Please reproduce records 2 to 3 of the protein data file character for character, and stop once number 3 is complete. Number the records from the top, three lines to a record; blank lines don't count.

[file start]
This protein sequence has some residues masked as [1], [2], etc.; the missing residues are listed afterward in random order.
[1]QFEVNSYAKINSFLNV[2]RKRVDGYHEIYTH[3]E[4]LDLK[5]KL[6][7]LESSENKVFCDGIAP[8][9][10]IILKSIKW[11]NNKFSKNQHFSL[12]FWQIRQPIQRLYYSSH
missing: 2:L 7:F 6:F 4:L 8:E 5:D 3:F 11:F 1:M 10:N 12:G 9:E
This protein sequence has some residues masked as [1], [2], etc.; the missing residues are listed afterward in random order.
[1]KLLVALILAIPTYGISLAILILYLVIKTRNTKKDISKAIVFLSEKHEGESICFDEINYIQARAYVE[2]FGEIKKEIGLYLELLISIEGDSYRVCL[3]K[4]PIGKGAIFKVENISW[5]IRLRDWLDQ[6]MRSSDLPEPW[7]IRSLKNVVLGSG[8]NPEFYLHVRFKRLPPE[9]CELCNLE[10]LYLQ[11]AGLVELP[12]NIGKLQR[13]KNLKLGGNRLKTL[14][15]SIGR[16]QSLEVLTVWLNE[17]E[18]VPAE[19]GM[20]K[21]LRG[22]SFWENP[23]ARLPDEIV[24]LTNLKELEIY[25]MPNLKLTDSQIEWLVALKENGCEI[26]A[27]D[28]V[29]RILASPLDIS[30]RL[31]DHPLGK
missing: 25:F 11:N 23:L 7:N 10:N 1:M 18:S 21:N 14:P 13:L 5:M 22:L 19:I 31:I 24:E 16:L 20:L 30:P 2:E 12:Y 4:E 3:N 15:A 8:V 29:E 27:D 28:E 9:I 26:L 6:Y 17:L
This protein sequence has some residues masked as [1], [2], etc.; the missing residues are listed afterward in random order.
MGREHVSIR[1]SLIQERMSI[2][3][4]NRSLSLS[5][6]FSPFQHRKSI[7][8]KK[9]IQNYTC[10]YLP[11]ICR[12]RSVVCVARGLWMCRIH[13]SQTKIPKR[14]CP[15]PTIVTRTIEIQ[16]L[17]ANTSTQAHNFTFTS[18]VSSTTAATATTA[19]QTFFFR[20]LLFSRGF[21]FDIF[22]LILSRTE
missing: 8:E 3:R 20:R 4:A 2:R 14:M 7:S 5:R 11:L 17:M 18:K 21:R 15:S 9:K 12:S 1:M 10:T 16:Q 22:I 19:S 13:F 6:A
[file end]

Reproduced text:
This protein sequence has some residues masked as [1], [2], etc.; the missing residues are listed afterward in random order.
[1]KLLVALILAIPTYGISLAILILYLVIKTRNTKKDISKAIVFLSEKHEGESICFDEINYIQARAYVE[2]FGEIKKEIGLYLELLISIEGDSYRVCL[3]K[4]PIGKGAIFKVENISW[5]IRLRDWLDQ[6]MRSSDLPEPW[7]IRSLKNVVLGSG[8]NPEFYLHVRFKRLPPE[9]CELCNLE[10]LYLQ[11]AGLVELP[12]NIGKLQR[13]KNLKLGGNRLKTL[14][15]SIGR[16]QSLEVLTVWLNE[17]E[18]VPAE[19]GM[20]K[21]LRG[22]SFWENP[23]ARLPDEIV[24]LTNLKELEIY[25]MPNLKLTDSQIEWLVALKENGCEI[26]A[27]D[28]V[29]RILASPLDIS[30]RL[31]DHPLGK
missing: 25:F 11:N 23:L 7:N 10:N 1:M 18:S 21:N 14:P 13:L 5:M 22:L 19:I 31:I 24:E 16:L 20:L 30:P 2:E 12:Y 4:E 3:N 15:A 8:V 29:E 27:D 28:E 9:I 26:L 6:Y 17:L
This protein sequence has some residues masked as [1], [2], etc.; the missing residues are listed afterward in random order.
MGREHVSIR[1]SLIQERMSI[2][3][4]NRSLSLS[5][6]FSPFQHRKSI[7][8]KK[9]IQNYTC[10]YLP[11]ICR[12]RSVVCVARGLWMCRIH[13]SQTKIPKR[14]CP[15]PTIVTRTIEIQ[16]L[17]ANTSTQAHNFTFTS[18]VSSTTAATATTA[19]QTFFFR[20]LLFSRGF[21]FDIF[22]LILSRTE
missing: 8:E 3:R 20:R 4:A 2:R 14:M 7:S 5:R 11:L 17:M 18:K 21:R 15:S 9:K 12:S 1:M 10:T 16:Q 22:I 19:S 13:F 6:A